Are We Missing Chronic Pancreatitis? Does it Matter?
The answer to both these questions is yes according to Dr Darren Pavey, gastroenterologist and senior lecturer at the University of NSW.
Speaking at the Healthed General Practice Education seminar in Sydney recently, Dr Pavey said there was good international research suggesting that many cases of chronic pancreatitis were going undiagnosed and the condition was far more prevalent than previously recognised.
Overseas studies including cohorts of randomly selected adult patients suggest a prevalence of between 6-12%, with the condition being more likely among patients with recent onset type 2 diabetes, excess alcohol intake, smokers and those over 40 years of age, he said.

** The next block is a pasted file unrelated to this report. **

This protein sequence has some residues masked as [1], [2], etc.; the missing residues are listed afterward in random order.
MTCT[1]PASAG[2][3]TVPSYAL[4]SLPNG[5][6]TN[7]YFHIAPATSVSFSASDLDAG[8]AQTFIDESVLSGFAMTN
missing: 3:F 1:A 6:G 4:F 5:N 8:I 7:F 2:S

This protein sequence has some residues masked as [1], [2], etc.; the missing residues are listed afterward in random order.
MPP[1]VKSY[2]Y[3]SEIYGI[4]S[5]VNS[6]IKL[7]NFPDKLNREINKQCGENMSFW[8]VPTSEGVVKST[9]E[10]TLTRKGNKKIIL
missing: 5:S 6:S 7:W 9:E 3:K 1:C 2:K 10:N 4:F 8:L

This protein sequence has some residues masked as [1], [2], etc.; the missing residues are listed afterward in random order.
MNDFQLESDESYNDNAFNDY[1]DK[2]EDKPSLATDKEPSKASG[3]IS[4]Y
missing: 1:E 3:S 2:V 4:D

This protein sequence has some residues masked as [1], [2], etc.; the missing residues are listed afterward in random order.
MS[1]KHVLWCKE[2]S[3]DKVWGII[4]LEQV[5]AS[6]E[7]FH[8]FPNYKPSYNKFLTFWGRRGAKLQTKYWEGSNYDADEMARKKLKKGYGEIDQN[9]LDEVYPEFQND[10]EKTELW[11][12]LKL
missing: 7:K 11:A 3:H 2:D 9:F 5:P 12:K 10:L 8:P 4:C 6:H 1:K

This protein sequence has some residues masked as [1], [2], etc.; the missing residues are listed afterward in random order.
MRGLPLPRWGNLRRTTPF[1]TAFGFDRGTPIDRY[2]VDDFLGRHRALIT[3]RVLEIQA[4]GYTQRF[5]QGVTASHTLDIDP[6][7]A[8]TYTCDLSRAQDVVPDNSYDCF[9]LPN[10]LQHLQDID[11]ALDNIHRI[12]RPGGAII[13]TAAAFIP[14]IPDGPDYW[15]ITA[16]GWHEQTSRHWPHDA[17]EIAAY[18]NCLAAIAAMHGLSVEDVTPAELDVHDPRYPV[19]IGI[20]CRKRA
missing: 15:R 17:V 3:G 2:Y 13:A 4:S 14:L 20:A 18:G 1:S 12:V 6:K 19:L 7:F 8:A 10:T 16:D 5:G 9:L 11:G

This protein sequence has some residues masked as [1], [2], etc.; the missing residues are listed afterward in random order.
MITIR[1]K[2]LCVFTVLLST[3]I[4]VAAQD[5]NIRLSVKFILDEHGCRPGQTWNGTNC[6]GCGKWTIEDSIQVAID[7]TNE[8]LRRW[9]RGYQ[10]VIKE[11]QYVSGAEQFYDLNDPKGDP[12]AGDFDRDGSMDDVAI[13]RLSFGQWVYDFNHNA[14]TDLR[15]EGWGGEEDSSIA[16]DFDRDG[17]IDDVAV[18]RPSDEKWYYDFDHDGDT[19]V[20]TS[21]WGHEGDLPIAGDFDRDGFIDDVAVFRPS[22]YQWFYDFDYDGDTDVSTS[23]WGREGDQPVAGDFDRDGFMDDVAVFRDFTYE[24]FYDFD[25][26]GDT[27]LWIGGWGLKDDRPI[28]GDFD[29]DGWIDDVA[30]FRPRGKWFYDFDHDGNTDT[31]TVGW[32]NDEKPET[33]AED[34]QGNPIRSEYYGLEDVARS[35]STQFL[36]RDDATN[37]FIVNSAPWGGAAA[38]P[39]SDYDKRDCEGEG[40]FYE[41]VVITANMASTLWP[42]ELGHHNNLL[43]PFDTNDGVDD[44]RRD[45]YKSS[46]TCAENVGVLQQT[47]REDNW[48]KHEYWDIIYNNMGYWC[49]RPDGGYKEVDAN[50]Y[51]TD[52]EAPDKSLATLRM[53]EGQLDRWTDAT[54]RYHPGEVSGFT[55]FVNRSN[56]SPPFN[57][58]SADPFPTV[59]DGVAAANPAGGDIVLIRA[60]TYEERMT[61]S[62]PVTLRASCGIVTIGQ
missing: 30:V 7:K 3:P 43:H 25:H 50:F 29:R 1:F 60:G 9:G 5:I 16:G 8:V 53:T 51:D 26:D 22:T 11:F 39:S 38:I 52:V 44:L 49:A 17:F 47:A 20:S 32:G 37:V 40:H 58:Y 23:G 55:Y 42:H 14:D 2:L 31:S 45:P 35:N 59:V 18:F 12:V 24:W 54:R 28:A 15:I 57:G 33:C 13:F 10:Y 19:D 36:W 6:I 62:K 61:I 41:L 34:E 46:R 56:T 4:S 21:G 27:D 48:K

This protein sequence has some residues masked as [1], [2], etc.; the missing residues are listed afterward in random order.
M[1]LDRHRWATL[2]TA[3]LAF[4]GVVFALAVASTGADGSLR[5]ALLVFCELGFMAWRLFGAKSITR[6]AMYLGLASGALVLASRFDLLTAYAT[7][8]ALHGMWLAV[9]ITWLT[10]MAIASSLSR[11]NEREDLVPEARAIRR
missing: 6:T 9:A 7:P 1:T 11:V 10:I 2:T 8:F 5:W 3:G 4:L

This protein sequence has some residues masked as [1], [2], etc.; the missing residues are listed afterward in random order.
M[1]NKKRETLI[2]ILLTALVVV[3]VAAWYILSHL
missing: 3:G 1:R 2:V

And in response to the question of whether it is important to diagnose this condition, Dr Pavey said chronic pancreatitis not only caused immediate symptoms usually including pain, diarrhoea and weight loss but commonly had longer-term consequences such as pancreatic exocrine insufficiency (where there is less than 10% pancreatic function) and an increased risk of diabetes, malnutrition and even pancreatic ...